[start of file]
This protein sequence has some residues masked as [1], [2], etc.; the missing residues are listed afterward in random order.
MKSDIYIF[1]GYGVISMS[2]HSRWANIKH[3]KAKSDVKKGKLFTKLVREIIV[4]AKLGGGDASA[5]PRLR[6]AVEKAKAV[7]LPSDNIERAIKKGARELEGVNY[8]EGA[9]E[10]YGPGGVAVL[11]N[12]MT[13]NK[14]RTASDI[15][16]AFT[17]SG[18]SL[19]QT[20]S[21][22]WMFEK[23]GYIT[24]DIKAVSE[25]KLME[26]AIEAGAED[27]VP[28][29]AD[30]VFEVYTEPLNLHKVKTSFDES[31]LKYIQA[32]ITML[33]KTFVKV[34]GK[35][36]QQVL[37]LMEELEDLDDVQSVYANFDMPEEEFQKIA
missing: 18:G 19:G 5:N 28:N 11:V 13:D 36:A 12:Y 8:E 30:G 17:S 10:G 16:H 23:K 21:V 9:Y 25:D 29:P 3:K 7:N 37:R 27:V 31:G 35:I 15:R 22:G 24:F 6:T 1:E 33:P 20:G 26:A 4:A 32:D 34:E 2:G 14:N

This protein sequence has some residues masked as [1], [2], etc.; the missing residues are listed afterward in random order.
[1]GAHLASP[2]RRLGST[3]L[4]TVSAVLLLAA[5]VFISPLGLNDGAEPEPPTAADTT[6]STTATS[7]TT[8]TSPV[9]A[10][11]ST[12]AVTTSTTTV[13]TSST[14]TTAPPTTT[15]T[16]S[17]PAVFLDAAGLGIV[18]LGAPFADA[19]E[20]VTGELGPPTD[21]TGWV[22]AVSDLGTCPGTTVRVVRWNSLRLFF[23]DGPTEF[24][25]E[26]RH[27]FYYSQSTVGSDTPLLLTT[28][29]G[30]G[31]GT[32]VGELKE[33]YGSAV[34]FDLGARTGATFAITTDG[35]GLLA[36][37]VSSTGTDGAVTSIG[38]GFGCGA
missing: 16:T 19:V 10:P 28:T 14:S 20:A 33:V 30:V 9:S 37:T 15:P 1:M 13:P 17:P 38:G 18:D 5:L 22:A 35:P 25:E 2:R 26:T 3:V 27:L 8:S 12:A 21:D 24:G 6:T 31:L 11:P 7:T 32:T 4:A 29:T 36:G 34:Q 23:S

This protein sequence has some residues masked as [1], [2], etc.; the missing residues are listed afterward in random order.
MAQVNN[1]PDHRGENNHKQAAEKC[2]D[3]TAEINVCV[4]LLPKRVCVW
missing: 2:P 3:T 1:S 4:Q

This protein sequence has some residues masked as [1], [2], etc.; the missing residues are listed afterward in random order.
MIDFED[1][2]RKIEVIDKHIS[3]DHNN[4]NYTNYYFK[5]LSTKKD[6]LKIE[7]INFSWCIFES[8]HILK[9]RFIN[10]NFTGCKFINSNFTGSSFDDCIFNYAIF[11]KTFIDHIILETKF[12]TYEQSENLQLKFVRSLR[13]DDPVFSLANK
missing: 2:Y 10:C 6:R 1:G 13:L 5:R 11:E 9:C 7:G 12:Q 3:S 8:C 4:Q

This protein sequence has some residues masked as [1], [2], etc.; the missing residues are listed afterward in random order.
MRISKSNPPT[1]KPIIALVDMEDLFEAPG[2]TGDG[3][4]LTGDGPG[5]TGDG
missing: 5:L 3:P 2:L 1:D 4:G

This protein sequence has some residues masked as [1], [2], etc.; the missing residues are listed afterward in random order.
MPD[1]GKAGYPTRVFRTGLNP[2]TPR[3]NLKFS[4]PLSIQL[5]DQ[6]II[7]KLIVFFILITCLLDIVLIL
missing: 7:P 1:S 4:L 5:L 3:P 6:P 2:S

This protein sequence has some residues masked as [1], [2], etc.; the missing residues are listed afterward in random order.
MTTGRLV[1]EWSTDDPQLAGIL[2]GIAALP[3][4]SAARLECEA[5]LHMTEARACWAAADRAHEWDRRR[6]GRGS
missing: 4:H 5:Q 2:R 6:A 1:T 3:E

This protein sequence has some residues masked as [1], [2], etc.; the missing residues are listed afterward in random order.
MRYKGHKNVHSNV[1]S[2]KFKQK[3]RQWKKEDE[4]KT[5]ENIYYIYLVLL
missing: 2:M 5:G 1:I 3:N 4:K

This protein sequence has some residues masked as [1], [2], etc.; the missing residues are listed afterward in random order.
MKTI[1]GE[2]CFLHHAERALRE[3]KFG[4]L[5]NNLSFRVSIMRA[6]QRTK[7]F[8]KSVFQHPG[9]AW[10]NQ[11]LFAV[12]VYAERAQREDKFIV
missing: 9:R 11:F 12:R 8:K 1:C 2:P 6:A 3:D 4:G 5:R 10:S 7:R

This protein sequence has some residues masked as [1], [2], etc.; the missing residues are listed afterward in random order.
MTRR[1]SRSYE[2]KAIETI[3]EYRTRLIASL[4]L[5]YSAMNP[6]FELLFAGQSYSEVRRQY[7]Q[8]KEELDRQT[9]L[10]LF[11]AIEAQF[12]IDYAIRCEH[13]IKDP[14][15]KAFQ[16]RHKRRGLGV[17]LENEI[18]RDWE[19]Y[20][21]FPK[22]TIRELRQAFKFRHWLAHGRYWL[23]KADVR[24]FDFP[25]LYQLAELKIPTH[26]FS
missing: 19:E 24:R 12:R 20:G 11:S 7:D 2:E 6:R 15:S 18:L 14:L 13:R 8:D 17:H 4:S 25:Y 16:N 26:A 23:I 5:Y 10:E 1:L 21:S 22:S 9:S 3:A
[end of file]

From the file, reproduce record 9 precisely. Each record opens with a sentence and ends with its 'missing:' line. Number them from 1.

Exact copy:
This protein sequence has some residues masked as [1], [2], etc.; the missing residues are listed afterward in random order.
MKTI[1]GE[2]CFLHHAERALRE[3]KFG[4]L[5]NNLSFRVSIMRA[6]QRTK[7]F[8]KSVFQHPG[9]AW[10]NQ[11]LFAV[12]VYAERAQREDKFIV
missing: 9:R 11:F 12:R 8:K 1:C 2:P 6:A 3:D 4:G 5:R 10:S 7:R